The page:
City feverishly working to raise $25 mil

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With less than two and half months away from the Dec. 31 deadline, city officials and activists are scrambling to raise enough money to purchase the Chili Cook-off site.

By Jonathan Friedman / Assistant Editor

Malibu city officials and activists are working around the clock to raise $25 million by Dec. 31 so the city can buy the Chili Cook-Off site, the 20-acre property that has been called the Crown Jewel of Malibu.

Malibu Bay Co., which owns the piece of land that stretches along Pacific Coast Highway from Cross Creek Road to Webb Way, offered in the late summer of 2004 to sell the Chili Cook-Off site to the city for $25 million if it can come up with the money before the end of 2005. Many in the community would like to see a municipal purchase of the property to eliminate the possibility of any commercial development there and so it can be included in a proposed wastewater/storm water treatment system that could curb pollution of the Malibu watershed.

So far the city has secured $1.5 million dollars from the Santa Monica College Measure S fund and a $2.5 million dollar grant from the Santa Monica Bay Restoration Commission. Also, Malibu will issue $8.5 million worth of bonds that will be repaid through the rent money it receives from the three structures on the Chili Cook-Off property: Coldwell Banker, Malibu Animal Hospital and the recently vacated Malibu Lumber building.

The city has received tentative approval for $8 million dollars worth of grants from other state agencies. It will learn over the next month whether the boards of those agencies will approve the grants. Additionally, the city has requested money from the State Water Resources Control Board, the county and Civic Center landowners.

Malibu must get the rest of the money through private fundraising. The city has hired former Malibu political consultant Susan Shaw to help with acquiring money from the public. She said she has been speaking with several prominent people about making significant donations; additionally, smaller sums of money are being collected from others in the city. Shaw said she had no major donations to report, but an announcement could be coming in the next 10 days.

The city has set up an escrow account for the private donations. If the necessary money is not raised, then all that was collected will be returned. The city has made a goal of early December to reach the $25 million mark, giving enough time for the transaction to be ready to go on Dec. 31.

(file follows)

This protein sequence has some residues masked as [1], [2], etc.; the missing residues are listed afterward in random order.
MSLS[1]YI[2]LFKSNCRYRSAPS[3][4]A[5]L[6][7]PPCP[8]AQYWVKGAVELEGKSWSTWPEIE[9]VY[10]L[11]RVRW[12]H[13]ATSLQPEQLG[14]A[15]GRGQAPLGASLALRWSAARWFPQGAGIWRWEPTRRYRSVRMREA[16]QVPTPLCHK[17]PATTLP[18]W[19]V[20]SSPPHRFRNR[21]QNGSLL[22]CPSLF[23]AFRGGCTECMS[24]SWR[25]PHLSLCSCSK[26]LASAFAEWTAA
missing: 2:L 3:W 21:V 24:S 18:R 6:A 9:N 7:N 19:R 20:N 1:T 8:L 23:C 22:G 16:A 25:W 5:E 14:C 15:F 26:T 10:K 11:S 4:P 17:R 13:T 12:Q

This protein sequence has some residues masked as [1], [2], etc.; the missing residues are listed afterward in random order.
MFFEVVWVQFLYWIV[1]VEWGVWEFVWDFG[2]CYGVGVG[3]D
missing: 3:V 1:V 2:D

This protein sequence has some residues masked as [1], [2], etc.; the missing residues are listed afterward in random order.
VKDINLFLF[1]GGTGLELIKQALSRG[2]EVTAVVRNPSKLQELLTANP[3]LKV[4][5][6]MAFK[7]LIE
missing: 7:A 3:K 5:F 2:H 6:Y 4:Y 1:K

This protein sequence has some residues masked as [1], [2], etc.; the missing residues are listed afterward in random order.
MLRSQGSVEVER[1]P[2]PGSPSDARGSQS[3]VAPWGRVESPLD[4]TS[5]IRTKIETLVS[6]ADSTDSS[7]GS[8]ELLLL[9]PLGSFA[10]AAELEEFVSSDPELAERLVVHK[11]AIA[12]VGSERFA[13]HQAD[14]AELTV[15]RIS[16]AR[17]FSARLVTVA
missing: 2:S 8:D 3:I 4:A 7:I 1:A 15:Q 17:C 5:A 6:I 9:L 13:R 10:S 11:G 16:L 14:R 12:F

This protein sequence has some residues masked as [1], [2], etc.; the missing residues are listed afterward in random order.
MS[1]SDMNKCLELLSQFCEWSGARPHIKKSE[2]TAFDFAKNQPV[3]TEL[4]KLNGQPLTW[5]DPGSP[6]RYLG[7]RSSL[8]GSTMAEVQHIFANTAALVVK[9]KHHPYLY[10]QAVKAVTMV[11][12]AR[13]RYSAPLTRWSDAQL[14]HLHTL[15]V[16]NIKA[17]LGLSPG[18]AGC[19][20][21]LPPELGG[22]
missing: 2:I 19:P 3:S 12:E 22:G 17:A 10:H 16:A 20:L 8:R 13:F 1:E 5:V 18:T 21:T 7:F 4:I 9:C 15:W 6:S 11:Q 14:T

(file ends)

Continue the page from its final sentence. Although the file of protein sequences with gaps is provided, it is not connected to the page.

“This is an urgent, once-in-a-lifetime opportunity,” Councilmember Sharon Barovksy said. “If on Dec. 1, we can’t go into escrow with the money, [the] Chili [Cook-Off site] will be a shopping center.”

The Chili Cook-Off site is zoned for more than 100,000 square feet of commercial development. However, the argument that either the city must buy the property or the development process will begin was raised in 2003 by city officials and Malibu Bay when the company offered to sell the property as part of the Malibu Bay Co. Development Agreement. That agreement was rejected by voters and the development process was never pursued.

In addition to the city seeking private donations for the acquisition, the Malibu Coastal Land Conservancy is lobbying people to donate money for the cause. Member Ozzie Silna said this week he has received more than $2 million in commitments. He said he has not opened an escrow account. Also, Silna said some of the money he has received has come from people who made donations on the condition the city purchase additional Civic Center property.

Silna said if in early December it appears the city needs the money he has raised, he would give it to Malibu to help it reach the $25 million goal. If the city does not need the money, he said he might keep it in the fund he has created, with the money being used in an effort for the city to buy additional Civic Center land. So far, the only other properties that have been offered to the city are the two owned by the Yamaguchi Family Trust, a 17-acre package located near City Hall and the Malibu Knolls that has been offered to Malibu for $20 million.

If Malibu is able to acquire the Chili Cook-Off site, then a process can begin to create a sophisticated wastewater/storm water treatment program that could be ready for operation by 2010. No set proposal has been made but the concept would involve the construction of a wastewater treatment plant on the Pepperdine University-owned property behind the Old City Hall, which the university has agreed to donate to the city in exchange for development benefits. The plant would operate as a sewage collector from Civic Center properties. The wastewater would then be treated and sent to the Chili Cook-Off site, where it would be dispersed into vegetation and groundwater. The Chili Cook-Off property could then be used for storm water management through the creation of wetlands, a small pond and other habitats.

The most significant reason for the desire by Malibu to treat the wastewater and manage the storm water by curbing the amount of water runoff is to limit the amount of pollution entering the Malibu watershed. With new rules coming down from the Regional Water Quality Board about the amount of nutrients that are allowed to enter the watershed under the threat of severe fines, the city must find a way to clean up the water and landowners must find a way to stop polluting it.